The sizzle of summer has arrived, and so have a whole new batch of plants that are at their best when the heat and humidity is at its worst. Experiencing the grandeur of these heat-lovers is well worth ditching the air-conditioned house for a couple hours to see them in the garden. Trust me, I do it every day.
Hydrangea season is underway. Most all species and varieties are opening now or have been in flower for a week or two. Every year these shrubs get their fair share of attention, and with flowers that showy, why shouldn’t they? In the Enclosed Garden, setting the backdrop along primrose path, Annabelle hydrangea (Hydrangea arborescens ‘Annabelle’) should get a medal for the size of its blooms (10’’). This cultivar is a mainstay for a reason, with pure white flowers appearing on this season’s growth in relatively heavy shade. Big-leaf Hydrangea (H. macrophylla ‘Alpengluhen’), next to the Summer House, is a stunner, with purple to violet flowers with color so strong it appears to have been spray-painted on.
For over a month now, temperatures and humidity have become increasingly uncomfortable, and it’s safe to say we’ve had less than an ideal amount of rain. These conditions often have visible effects on plants, usually in the form of wilting or browning of the foliage. One great hybrid seems to enjoy the adversity. The Burkwood viburnum’s (Viburnum xburkwoodii ‘Mohawk’) lovely glossy, dark green foliage didn’t have a single imperfection that I could find, and I searched a half dozen individuals in the row at the entrance to the Rose Garden!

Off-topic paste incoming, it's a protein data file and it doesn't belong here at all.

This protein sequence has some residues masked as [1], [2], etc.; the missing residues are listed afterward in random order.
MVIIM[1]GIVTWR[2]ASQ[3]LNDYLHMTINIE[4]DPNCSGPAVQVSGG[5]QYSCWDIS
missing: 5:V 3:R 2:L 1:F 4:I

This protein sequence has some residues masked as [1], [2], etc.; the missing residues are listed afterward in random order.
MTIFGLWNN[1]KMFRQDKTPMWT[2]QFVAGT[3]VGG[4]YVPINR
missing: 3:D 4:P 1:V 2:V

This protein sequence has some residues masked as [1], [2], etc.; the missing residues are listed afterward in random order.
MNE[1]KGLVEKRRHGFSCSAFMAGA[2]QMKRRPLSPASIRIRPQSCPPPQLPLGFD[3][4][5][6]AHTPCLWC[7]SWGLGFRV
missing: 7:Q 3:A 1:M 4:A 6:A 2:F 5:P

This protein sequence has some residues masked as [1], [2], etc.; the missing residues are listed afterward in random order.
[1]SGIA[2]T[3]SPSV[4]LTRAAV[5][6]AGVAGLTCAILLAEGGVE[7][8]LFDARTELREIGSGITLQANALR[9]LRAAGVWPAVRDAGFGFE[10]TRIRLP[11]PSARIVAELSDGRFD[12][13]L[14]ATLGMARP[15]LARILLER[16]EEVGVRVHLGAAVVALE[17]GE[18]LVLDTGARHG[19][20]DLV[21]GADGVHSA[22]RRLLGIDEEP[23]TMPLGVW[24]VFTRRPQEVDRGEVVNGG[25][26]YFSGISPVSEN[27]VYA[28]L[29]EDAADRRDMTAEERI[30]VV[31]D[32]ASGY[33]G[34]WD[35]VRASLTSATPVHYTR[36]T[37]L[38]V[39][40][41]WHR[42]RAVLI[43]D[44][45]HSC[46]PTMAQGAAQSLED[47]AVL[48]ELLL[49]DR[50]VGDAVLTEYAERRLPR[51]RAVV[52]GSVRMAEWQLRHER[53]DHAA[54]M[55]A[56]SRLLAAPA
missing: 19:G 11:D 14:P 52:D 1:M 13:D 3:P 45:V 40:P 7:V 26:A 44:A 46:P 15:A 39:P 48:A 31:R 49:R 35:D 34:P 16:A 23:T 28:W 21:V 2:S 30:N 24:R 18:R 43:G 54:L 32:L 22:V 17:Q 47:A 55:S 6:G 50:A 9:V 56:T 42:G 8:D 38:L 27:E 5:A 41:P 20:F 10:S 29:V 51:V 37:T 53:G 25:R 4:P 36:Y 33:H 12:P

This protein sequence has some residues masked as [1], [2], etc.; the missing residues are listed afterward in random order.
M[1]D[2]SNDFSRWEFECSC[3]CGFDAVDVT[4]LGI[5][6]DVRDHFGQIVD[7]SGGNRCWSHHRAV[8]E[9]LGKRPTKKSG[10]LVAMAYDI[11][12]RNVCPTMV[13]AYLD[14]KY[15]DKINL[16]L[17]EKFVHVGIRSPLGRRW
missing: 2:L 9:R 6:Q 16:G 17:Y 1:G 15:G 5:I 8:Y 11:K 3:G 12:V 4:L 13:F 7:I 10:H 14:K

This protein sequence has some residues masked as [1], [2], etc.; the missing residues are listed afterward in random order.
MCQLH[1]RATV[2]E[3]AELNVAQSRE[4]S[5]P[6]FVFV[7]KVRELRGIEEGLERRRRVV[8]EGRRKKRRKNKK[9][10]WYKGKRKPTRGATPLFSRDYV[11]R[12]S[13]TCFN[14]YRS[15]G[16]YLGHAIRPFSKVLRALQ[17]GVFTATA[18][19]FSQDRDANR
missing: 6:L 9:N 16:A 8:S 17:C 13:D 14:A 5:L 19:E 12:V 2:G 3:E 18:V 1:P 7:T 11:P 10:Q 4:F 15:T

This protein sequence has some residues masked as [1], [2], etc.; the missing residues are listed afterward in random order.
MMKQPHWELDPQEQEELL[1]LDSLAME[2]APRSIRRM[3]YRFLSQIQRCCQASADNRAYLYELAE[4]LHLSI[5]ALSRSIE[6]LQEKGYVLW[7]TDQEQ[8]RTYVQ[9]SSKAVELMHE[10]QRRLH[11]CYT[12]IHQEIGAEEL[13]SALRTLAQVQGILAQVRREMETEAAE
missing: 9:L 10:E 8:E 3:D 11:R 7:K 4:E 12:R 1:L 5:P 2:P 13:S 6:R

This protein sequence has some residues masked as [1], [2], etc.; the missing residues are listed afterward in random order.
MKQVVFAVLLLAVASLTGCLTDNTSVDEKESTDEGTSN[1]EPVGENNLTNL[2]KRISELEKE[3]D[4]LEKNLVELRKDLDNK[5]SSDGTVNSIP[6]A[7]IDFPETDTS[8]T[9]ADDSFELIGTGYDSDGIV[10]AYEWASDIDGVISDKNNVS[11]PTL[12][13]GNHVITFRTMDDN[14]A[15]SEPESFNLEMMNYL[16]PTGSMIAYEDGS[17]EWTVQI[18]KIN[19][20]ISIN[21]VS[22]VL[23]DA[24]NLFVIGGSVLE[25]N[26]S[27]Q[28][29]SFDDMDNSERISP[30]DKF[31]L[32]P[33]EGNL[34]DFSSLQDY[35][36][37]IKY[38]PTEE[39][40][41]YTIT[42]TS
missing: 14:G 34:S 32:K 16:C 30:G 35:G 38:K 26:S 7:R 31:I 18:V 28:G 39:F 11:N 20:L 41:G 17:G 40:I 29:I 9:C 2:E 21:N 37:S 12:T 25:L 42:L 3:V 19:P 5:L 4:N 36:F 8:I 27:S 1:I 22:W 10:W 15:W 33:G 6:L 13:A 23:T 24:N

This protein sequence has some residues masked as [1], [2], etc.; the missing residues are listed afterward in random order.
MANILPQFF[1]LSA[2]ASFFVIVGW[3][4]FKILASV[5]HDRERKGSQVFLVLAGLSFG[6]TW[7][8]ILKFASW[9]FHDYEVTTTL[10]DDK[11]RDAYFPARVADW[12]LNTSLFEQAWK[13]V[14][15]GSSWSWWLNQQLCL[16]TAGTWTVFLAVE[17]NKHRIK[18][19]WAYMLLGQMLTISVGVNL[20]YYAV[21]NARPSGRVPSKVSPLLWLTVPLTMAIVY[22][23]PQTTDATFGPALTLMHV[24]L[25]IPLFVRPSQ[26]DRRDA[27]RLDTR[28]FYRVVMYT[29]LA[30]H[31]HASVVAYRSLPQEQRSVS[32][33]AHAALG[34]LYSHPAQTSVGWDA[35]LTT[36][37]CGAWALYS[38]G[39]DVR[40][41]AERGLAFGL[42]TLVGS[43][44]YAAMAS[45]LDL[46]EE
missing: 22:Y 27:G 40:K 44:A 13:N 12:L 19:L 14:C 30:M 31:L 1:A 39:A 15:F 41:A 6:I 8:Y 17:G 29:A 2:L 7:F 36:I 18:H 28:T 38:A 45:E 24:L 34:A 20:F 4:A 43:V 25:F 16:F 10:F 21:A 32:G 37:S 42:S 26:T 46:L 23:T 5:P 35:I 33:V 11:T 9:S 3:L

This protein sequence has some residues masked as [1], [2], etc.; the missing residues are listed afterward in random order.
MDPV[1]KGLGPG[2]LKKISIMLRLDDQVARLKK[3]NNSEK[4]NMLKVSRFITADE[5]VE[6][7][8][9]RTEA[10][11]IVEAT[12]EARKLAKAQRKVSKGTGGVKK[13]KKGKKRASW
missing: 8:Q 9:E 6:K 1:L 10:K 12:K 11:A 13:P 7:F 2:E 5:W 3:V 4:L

So many great plants in so many different places! The Orienpet lily (Lilium ‘Altari’) captivates with its tropical aura and sweet fragrance in the North Garden. The countless “buttons” on the massive specimen buttonbush (Cephalanthus occidentalis ; above) in the Water Garden are beginning to pop and pollinators are spreading the word. The old gardenia (Gardenia jasminoides) under the shade of the bamboo grove is flowering and the fragrance never gets old. Bottlebrush buckeye (Aesculus parviflora) is approaching peak outside the Visitors’ Center, among other places… I need to catch my breath!
The first water lotus (Nelumbo nucifera ‘Drunken Concubine’) flower bloomed earlier this week, a sign that the eye of summer is upon us. There will be many more to follow, as every day Gail, Betsy and I count more buds. The show will go, hopefully, until October.
I wish everyone a restful, joyful and safe summer!